2011 Malaysian Grand Prix
In the searing humidity of Sepang, Red Bull’s Sebastian Vettel made it two wins out of two, as the German swept up the Malaysian Grand Prix.
Indeed, it will be a victory to raise broad smiles for those within the Anglo-Austrian team; however the towering advantage that Red Bull possessed in Melbourne two weeks ago, had clearly dissipated somewhat.
And like yesterday’s Qualifying session, it was a McLaren that trailed Vettel, only this time the players had switched roles, as Jenson Button led the silver and red charge.
Once again, the Renault’s proved their worth, but this time it was substitute pilot, Nick Heidfeld that grabbed the final podium spot.
All three had excellent jumps off the line with the Renault start system proving to be very effective. Once off the line, Heidfeld surged into 2nd place ahead of McLaren’s Lewis Hamilton, while Vitaly Petrov jumped to 5th from the fourth row.
Amongst the first lap shuffling, Red Bull’s Mark Webber lost the use of his KERS and as the field swept into the first turn, the Australian was a sitting duck. Short of his 80 bhp boost, Webber fell from 3rd down to 9th – a disaster for the veteran.
Fernando Alonso slipped down the order, as first Petrov and then teammate Felipe Massa demoted the Spaniard two spots to 7th. The Ferrari man was thankful not be stranded for too long behind Petrov – five laps in, the Russian ran well of the circuit at turn 13 gifting the two spots back to the red cars.
Strife at Williams
Yet if Alonso thought his weekend was difficult, the two-time should probably pay a visit to the Williams squad.
Both Rubens Barrichello and Pastor Maldonado had been suffering from a distinct lack of pace throughout the weekend. Maldonado lost a small section of his front wing in a light collision with Sergio Perez (Sauber) at the beginning of lap 3 – within one lap, his Cosworth engine began to misfire, signalling a short day for the Venezuelan. Come the 9th lap, Maldonado’s day was done.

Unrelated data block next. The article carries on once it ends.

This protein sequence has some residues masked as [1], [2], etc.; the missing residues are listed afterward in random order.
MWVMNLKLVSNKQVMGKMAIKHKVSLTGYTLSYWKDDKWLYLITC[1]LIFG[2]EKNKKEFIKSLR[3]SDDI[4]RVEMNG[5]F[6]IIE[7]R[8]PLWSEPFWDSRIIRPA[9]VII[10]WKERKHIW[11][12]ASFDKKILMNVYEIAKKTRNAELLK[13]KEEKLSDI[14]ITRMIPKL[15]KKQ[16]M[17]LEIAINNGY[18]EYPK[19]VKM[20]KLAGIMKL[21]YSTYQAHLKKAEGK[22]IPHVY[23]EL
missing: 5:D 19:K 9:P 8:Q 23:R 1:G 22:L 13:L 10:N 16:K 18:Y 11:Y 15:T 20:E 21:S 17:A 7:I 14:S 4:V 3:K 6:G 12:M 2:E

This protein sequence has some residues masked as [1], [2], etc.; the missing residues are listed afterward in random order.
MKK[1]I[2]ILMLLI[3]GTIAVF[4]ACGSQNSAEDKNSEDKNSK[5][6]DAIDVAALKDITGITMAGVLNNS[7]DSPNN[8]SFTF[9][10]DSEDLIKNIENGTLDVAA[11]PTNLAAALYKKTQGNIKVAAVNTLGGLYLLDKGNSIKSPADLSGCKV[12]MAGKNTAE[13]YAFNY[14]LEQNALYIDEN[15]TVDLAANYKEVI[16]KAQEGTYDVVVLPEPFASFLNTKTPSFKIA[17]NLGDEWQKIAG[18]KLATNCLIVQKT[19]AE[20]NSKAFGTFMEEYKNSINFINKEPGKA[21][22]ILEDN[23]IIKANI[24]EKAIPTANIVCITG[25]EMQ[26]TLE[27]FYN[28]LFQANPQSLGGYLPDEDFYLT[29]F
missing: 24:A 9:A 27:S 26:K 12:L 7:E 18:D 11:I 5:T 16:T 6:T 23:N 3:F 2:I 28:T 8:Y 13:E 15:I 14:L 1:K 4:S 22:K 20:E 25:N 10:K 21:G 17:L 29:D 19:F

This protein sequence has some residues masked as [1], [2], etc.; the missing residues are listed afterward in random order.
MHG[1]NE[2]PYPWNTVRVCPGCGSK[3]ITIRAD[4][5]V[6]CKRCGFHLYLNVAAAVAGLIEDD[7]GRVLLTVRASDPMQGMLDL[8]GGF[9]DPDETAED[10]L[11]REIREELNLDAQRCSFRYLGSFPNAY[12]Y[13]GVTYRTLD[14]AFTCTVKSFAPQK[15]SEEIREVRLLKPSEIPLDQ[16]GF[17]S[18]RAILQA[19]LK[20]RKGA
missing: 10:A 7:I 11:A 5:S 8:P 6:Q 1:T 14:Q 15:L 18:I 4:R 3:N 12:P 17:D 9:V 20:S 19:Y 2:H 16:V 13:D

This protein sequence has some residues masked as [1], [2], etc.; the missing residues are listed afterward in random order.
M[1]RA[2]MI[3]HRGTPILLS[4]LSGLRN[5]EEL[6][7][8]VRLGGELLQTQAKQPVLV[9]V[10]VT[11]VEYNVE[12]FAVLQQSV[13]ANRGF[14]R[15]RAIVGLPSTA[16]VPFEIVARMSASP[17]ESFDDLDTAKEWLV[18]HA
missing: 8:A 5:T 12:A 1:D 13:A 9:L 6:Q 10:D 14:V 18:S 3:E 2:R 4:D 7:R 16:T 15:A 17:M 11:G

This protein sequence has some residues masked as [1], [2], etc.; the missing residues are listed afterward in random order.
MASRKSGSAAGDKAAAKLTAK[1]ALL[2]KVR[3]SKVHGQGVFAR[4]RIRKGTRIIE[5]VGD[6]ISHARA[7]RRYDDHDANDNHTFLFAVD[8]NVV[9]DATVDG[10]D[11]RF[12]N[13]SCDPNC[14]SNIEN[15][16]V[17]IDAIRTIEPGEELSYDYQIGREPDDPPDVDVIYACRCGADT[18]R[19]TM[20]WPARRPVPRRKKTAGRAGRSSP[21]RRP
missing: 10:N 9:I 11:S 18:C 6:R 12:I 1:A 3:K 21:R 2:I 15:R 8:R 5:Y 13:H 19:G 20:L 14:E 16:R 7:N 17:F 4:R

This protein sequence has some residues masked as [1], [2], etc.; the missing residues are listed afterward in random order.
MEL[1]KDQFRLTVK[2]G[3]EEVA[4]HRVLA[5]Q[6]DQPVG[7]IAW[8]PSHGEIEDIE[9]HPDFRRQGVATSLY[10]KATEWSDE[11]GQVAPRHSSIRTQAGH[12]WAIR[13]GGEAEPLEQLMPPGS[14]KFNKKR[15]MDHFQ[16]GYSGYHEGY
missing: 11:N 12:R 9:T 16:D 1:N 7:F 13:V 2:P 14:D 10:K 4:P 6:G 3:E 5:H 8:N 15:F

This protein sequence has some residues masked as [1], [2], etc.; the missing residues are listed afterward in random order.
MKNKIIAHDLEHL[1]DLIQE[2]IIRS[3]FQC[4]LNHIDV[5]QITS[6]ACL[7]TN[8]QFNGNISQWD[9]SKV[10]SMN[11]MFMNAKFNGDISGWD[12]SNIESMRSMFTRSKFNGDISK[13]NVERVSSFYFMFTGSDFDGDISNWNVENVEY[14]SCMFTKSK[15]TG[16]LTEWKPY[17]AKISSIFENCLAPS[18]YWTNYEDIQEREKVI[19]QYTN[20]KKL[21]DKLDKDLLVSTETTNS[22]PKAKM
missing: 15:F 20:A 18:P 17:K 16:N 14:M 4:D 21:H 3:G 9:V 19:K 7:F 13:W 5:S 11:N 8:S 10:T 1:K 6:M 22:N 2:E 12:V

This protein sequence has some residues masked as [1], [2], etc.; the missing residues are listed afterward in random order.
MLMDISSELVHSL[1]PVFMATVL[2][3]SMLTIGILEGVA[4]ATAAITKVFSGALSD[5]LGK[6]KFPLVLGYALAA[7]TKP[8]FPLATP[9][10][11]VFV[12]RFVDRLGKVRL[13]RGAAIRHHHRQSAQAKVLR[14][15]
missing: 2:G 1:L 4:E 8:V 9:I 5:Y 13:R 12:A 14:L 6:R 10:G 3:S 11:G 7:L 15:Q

Barrichello also suffered a puncture early on (pitting on lap 4); however his race would also draw to an early close, with the Brazilian citing a hydraulics failure on lap 23. Barrichello cast a despondent, if hopeful figure:
“This wasn’t the start of the season I was hoping for and we need to improve. Right now we don’t have a reliable car and we’re playing catch up, but the team back home are pushing hard to get things resolved and bring performance to the car. I believe they will be there soon.”
Former-Williams driver, Heidfeld was having no such ailments. Not only was the German holding off the rear guard advances of Hamilton, but the Renault kept Vettel faintly in sight.
For Vettel though, it was enough just to have Heidfeld in 2nd. As the tenth lap marker approached, Vettel headed the Renault by nearly six seconds – yes, things were going very well in Camp Vettel.
As for Webber, the Australian was toughing it out against Sauber’s Kamui Kobayashi for 9th place — and it was quite a tussle too. Webber was having little issue with passing the Sauber using the DRS, only to lose the spot thanks to Kobayashi’s KERS-assisted Ferrari power. They didn’t just fight on the straights, as shown by five lap paint-swapping dual through the first five turns, settled in Kobayashi’s favour.
It was a battle that would finally be decided on lap 11 by Webber’s pit crew, with the Red Bull pilot pulling in the first of his stops. Kobayashi, meanwhile, continued to charge hard, taking a position out of Michael Schumacher (lap 13), before stopping five tours later.
As one Red Bull pitted, the signal for the rest of the front runners came quickly. Next in was Hamilton (lap 13), followed by Vettel, Heidfeld, Button and Massa (all lap 14), Alonso (lap 15) and Petrov (lap 16).
All were clean bar, Heidfeld and Massa, both of whom dropped to 5th and 7th respectively, once the field had sorted itself out.
In between the pit lane melee, glances looked skyward as droplets of rain descended, although it lasted only a few moments – and with that, thoughts of a 2009-like deluge evaporated.